Muscadet [muhs-kuh-dey]

“The discovery of a wine is of greater moment than the discovery of a constellation. The universe is too full of stars.”
–Benjamin Franklin

Muscadet is to Melon de Bourgogne as Burgundy is to Pinot Noir.

Muscadet and Burgundy are place names in France, as well as the names of wine originating from those places. Melon de Bourgogne and Pinot Noir are the grape varieties used to produce those respective wines.

Muscadet is not to be confused with Muscat, which refers to a family of wine grapes with Muscat Blancs à Petit Grains being the most celebrated. Beyond the many members of the Muscat grape family are the oft-used Italian (Moscato) and Spanish (Muscatel) translations. This post is not about Muscat; it is about Muscadet wine made from Melon de Bourgogne grapes.

Melon de Bourgogne
Muscadet and Burgundy are place names in France, as well as the names of wine originating from those places. Melon de Bourgogne and Pinot Noir are the grape varieties used to produce those respective wines. Not surprisinging the Melon de Bourgogne originated in Bourgogne, the region referred to as Burgundy in the English language. It migrated west from Burgundy to the area around Nantes in the western end of the Loire Valley. The grape was torn out of Burgundy almost completely in the 18th century as the permitted grapes in Burgundy were limited to Chardonnay (white) and Pinot Noir (red). Melon de Bourgogne was favored in Burgundy due to its cold heartiness and resistance to spring frosts. It was introduced to Pays Nantais after the freezing winter of 1709 destroyed any previously planted grapes. The general reputation of Muscadet is high acidity and low flavor but works well with local seafood. The wine is also credited with a mysteriously-defined minerality (a wine tasting term with no specific meaning) and even a salinity associated with its location near the sea (probably also a bit of a psychological myth tasted by association). The reputation is misleading. More recent winemaking techniques including skin contact, aging on lees, and barrel fermentation are producing outstanding, complex, and richly enjoyable wines at very affordable prices. A true value find in the every shrinking world of wine.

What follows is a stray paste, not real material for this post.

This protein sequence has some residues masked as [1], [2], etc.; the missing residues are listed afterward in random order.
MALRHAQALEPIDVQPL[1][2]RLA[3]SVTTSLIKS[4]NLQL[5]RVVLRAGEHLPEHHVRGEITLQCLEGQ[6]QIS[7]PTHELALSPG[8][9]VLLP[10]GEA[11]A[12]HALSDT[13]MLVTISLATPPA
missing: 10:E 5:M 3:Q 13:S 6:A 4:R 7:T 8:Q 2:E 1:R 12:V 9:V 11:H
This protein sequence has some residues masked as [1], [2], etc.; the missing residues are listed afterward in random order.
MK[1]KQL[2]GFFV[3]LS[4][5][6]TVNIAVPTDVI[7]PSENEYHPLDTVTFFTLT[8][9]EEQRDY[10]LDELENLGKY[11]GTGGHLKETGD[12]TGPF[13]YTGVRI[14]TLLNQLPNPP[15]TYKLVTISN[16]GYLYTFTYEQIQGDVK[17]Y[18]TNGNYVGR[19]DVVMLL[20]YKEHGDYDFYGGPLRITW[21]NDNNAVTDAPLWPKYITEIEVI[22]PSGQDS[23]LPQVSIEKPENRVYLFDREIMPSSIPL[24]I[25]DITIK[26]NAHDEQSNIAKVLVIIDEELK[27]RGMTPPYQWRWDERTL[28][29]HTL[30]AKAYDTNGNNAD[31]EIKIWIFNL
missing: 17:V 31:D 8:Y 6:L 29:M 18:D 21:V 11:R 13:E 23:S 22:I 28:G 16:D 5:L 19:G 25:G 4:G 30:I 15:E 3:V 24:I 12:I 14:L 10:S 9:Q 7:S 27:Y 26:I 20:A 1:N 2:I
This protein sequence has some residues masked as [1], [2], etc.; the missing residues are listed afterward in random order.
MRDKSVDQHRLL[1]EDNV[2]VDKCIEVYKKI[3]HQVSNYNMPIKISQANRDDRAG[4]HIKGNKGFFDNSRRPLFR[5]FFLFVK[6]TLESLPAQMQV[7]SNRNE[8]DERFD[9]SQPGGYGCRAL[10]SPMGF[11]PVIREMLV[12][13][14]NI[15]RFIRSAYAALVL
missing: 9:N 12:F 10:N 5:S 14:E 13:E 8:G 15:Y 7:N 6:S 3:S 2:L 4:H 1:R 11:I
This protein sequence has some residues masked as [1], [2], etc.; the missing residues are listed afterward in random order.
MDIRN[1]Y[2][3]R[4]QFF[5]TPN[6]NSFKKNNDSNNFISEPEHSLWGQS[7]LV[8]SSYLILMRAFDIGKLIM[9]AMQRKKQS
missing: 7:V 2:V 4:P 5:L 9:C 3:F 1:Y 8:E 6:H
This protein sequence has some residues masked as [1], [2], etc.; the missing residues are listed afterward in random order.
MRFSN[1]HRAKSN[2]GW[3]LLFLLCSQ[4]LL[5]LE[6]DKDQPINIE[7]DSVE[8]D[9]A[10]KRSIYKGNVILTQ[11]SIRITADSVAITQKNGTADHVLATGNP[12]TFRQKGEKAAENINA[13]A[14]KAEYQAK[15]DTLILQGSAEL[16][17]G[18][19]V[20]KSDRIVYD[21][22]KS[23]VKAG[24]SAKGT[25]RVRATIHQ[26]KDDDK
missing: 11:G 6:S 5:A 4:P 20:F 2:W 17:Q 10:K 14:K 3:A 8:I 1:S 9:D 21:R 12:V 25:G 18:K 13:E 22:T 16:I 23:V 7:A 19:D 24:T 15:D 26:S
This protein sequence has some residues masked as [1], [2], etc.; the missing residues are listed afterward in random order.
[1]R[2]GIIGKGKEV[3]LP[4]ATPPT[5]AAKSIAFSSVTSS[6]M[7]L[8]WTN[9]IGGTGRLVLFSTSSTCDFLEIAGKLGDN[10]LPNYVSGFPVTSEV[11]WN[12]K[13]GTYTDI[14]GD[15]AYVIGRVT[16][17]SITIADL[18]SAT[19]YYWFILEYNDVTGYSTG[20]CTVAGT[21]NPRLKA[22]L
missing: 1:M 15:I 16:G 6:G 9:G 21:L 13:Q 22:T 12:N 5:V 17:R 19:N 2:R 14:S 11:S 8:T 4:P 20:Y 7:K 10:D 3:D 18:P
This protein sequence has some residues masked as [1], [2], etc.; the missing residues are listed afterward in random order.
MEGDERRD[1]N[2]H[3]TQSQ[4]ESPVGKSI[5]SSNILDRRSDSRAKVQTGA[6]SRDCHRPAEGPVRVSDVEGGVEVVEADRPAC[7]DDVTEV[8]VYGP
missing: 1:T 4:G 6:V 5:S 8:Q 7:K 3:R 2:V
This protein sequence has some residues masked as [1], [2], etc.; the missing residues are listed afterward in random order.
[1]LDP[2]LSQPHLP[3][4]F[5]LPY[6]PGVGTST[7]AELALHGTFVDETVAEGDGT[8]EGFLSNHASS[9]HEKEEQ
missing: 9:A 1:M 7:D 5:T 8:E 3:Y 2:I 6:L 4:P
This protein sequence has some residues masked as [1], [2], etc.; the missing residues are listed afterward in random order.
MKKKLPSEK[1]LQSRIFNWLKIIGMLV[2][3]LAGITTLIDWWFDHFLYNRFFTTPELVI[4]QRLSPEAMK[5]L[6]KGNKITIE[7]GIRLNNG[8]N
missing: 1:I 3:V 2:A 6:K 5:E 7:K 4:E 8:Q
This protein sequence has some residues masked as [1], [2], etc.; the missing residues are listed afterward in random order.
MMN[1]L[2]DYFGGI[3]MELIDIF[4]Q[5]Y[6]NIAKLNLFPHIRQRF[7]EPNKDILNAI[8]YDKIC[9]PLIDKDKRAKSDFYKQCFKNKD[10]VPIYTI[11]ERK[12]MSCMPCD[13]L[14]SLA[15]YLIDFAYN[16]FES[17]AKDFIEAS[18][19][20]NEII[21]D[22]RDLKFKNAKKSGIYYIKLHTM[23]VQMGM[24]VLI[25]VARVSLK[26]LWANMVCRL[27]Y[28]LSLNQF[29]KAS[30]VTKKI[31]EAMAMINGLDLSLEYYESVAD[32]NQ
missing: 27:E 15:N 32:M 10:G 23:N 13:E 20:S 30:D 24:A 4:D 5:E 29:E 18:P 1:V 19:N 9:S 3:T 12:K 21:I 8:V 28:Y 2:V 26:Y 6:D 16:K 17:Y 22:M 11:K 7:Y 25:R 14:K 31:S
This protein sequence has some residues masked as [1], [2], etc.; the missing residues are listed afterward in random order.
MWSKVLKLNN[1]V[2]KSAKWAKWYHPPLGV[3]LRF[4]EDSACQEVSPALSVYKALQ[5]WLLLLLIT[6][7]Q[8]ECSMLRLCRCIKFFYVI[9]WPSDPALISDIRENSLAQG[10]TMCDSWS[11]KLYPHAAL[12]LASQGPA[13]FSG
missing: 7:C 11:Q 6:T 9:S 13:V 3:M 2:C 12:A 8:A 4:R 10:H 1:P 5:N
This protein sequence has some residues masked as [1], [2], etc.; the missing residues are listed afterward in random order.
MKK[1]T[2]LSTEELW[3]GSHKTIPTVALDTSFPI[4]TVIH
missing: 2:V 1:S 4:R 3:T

Christmas Eve Sample
For no particular reason, a nice (and very affordable) bottle of Muscadet has been saved for sampling on Christmas Eve while writing this post. It is produced by Domaine Du Haut Bourg in the Muscadet Côtes du Grandlieu just south-west of Nantes. While it is a 2009 vintage, the wine is aged on the lees for at least 7 years prior to bottling and is a “current release” (and ready to drink). The Origine designation refers to the vineyard’s old vines that have been in place for 30-60 years.

I probably first had Muscadet about a decade ago when I travelled to Nantes and Rennes to serve on a dissertation committee. Beyond the celebratory Champagne, my hosts provided a wonderful feast of seafood and the “simple local wine.” I made no special note of it other than to remember that the wine was most enjoyable. While no lexical memory was noted, my taste memories were rejivinated several months ago when I intentionally tasted a Muscadet and was brought back to the Loire in spirit. While local Riesling will always have the most special place in my heart, Muscadet comes close with some significant similarities in style, but also a refreshing difference.

This example is fantastic and affordable (around $25). It is clear and yellow with a slight tinge of green and a medium-low color saturation. Primary fruit aromas include green apple and lime with a secondary aroma of bread dough. The wine is very refreshingly tart with its relatively high acidity (medium-high on my scale which leaves room for some seriously high-acid wines!). As expected there is no astringency while it leans toward medium body despite the low alcohol level (12% ABV). It has a wonderfully long and complex finish that makes it a truly outstanding wine and a great discovery. While there is no doubt it would pair well with the standard seafood recommendation of the region, it is structured in such a way that it can go with just about any food … like a fine Finger Lakes Riesling, but a different change of pace.


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